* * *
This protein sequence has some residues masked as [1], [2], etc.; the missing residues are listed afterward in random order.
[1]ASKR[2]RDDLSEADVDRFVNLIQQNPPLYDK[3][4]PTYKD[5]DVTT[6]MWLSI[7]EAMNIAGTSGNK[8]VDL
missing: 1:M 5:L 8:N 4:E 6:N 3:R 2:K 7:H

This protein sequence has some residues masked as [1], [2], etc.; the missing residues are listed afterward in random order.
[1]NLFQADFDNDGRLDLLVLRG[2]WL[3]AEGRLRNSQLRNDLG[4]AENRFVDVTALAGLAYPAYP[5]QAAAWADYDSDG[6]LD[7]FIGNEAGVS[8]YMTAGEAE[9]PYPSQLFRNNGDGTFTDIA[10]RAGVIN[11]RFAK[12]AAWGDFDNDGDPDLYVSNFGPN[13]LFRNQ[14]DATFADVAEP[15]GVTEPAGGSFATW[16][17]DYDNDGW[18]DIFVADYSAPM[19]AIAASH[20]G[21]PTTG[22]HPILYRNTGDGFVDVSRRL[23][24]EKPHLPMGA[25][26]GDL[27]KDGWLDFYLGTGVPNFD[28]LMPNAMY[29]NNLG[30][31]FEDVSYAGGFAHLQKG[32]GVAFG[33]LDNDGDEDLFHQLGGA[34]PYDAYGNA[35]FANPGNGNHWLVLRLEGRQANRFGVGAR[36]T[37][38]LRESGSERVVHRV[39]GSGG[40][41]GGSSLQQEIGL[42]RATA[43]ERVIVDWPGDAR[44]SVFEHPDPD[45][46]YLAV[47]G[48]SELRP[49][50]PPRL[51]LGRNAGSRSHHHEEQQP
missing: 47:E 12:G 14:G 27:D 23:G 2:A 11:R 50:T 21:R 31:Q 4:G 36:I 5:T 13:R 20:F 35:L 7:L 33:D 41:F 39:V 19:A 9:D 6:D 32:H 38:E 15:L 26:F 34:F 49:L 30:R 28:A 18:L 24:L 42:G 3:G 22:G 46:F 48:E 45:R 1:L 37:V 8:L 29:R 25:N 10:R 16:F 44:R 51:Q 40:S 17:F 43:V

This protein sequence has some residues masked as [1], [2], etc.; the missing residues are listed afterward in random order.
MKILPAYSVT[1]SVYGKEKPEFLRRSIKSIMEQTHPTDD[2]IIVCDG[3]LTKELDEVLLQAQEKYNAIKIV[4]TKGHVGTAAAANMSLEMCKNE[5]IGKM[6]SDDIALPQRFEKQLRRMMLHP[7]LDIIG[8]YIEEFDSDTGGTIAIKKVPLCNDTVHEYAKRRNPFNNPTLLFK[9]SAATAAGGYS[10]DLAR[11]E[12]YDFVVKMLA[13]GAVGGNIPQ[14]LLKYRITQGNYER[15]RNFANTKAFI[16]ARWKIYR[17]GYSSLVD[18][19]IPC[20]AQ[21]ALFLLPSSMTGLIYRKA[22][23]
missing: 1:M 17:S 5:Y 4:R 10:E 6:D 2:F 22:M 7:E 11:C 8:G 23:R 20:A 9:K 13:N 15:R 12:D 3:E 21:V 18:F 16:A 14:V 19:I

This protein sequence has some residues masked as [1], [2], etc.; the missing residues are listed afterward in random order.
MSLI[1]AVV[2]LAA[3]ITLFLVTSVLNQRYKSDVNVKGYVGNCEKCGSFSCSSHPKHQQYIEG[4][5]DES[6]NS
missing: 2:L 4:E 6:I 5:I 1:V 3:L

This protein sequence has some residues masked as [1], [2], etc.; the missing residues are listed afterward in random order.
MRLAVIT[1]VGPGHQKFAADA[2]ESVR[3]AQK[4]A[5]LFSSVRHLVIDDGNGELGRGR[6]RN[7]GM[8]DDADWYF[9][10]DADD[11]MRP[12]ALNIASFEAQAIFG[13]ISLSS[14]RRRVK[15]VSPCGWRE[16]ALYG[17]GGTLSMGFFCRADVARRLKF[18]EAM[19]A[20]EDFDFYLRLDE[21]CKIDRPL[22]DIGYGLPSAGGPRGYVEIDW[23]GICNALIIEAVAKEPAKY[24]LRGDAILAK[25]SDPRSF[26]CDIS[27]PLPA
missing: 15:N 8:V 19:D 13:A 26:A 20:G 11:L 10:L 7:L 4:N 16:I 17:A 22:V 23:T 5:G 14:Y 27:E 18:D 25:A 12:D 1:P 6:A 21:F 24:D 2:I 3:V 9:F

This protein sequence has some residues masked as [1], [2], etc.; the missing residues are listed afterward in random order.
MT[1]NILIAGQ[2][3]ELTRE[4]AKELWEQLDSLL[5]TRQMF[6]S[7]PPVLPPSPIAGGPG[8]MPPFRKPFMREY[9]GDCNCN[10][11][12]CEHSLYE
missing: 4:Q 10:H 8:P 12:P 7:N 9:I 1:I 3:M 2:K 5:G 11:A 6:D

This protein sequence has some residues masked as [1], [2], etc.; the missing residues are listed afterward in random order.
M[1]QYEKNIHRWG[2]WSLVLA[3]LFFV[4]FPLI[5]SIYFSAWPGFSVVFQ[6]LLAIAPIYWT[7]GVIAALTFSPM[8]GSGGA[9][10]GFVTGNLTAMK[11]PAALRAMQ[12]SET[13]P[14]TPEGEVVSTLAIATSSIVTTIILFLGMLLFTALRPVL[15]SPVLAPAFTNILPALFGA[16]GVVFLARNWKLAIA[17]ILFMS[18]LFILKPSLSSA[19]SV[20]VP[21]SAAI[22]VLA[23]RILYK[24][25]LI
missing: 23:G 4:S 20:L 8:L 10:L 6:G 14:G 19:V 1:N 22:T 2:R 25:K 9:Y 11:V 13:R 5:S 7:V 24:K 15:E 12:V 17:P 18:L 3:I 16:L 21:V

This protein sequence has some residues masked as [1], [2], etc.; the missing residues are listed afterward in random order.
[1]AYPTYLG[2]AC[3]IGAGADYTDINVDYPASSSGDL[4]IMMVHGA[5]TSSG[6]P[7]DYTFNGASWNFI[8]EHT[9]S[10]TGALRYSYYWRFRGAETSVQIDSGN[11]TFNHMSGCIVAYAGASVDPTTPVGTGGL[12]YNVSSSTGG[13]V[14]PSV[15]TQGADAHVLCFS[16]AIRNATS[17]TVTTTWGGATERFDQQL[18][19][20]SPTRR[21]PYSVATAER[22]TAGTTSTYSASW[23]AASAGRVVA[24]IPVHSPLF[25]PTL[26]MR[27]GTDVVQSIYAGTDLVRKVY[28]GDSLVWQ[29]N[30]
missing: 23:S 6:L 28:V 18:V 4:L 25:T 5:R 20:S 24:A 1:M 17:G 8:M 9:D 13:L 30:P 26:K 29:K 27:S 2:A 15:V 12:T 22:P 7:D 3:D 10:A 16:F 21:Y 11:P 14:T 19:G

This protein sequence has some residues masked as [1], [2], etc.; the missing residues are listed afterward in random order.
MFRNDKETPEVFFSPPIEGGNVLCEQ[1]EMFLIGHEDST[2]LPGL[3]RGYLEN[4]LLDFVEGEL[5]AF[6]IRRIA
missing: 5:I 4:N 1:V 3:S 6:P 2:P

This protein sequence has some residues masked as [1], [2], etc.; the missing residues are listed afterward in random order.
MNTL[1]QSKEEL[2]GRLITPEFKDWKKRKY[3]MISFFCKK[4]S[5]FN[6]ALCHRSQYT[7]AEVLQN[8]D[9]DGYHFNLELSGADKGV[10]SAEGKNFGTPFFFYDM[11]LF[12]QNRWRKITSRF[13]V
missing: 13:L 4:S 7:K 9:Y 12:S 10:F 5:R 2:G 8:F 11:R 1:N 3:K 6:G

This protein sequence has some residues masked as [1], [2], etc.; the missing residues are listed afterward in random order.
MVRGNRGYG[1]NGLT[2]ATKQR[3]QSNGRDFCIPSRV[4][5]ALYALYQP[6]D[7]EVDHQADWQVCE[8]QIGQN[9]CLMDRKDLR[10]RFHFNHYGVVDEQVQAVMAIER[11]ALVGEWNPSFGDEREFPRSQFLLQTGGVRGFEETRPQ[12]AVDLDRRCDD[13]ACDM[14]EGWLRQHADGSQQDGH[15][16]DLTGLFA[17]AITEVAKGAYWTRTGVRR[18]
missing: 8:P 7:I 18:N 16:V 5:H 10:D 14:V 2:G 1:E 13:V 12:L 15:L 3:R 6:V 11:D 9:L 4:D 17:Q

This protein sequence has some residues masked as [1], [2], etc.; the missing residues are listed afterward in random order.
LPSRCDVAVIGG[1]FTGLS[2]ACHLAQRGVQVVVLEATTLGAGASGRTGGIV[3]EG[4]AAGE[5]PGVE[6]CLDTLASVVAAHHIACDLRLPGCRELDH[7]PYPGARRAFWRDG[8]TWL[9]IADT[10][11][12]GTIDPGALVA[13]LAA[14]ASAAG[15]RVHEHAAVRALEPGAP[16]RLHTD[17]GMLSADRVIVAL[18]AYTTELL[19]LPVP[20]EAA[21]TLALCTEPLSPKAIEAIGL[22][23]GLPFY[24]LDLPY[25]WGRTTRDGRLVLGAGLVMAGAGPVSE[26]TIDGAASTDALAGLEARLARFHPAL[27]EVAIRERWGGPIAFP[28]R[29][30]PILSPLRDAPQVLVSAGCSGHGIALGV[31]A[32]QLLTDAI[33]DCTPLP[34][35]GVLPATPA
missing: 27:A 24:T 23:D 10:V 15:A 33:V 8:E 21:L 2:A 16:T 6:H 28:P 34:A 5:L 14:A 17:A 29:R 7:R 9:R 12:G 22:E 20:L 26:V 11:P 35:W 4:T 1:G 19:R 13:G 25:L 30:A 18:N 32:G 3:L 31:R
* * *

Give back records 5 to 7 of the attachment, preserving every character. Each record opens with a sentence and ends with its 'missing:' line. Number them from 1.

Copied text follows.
This protein sequence has some residues masked as [1], [2], etc.; the missing residues are listed afterward in random order.
MRLAVIT[1]VGPGHQKFAADA[2]ESVR[3]AQK[4]A[5]LFSSVRHLVIDDGNGELGRGR[6]RN[7]GM[8]DDADWYF[9][10]DADD[11]MRP[12]ALNIASFEAQAIFG[13]ISLSS[14]RRRVK[15]VSPCGWRE[16]ALYG[17]GGTLSMGFFCRADVARRLKF[18]EAM[19]A[20]EDFDFYLRLDE[21]CKIDRPL[22]DIGYGLPSAGGPRGYVEIDW[23]GICNALIIEAVAKEPAKY[24]LRGDAILAK[25]SDPRSF[26]CDIS[27]PLPA
missing: 15:N 8:V 19:D 13:A 26:A 20:G 11:L 10:L 7:L 4:N 16:I 17:A 22:V 23:T 5:G 14:Y 27:E 18:D 25:A 12:D 1:P 6:A 21:F 24:D 2:I 3:V 9:F

This protein sequence has some residues masked as [1], [2], etc.; the missing residues are listed afterward in random order.
MT[1]NILIAGQ[2][3]ELTRE[4]AKELWEQLDSLL[5]TRQMF[6]S[7]PPVLPPSPIAGGPG[8]MPPFRKPFMREY[9]GDCNCN[10][11][12]CEHSLYE
missing: 4:Q 10:H 8:P 12:P 7:N 9:I 1:I 3:M 2:K 5:G 11:A 6:D

This protein sequence has some residues masked as [1], [2], etc.; the missing residues are listed afterward in random order.
M[1]QYEKNIHRWG[2]WSLVLA[3]LFFV[4]FPLI[5]SIYFSAWPGFSVVFQ[6]LLAIAPIYWT[7]GVIAALTFSPM[8]GSGGA[9][10]GFVTGNLTAMK[11]PAALRAMQ[12]SET[13]P[14]TPEGEVVSTLAIATSSIVTTIILFLGMLLFTALRPVL[15]SPVLAPAFTNILPALFGA[16]GVVFLARNWKLAIA[17]ILFMS[18]LFILKPSLSSA[19]SV[20]VP[21]SAAI[22]VLA[23]RILYK[24][25]LI
missing: 23:G 4:S 20:L 8:L 10:L 6:G 14:G 19:V 1:N 22:T 2:R 25:K 9:Y 11:V 13:R 5:S 7:V 24:K 15:E 12:V 17:P 18:L 3:I 16:L 21:V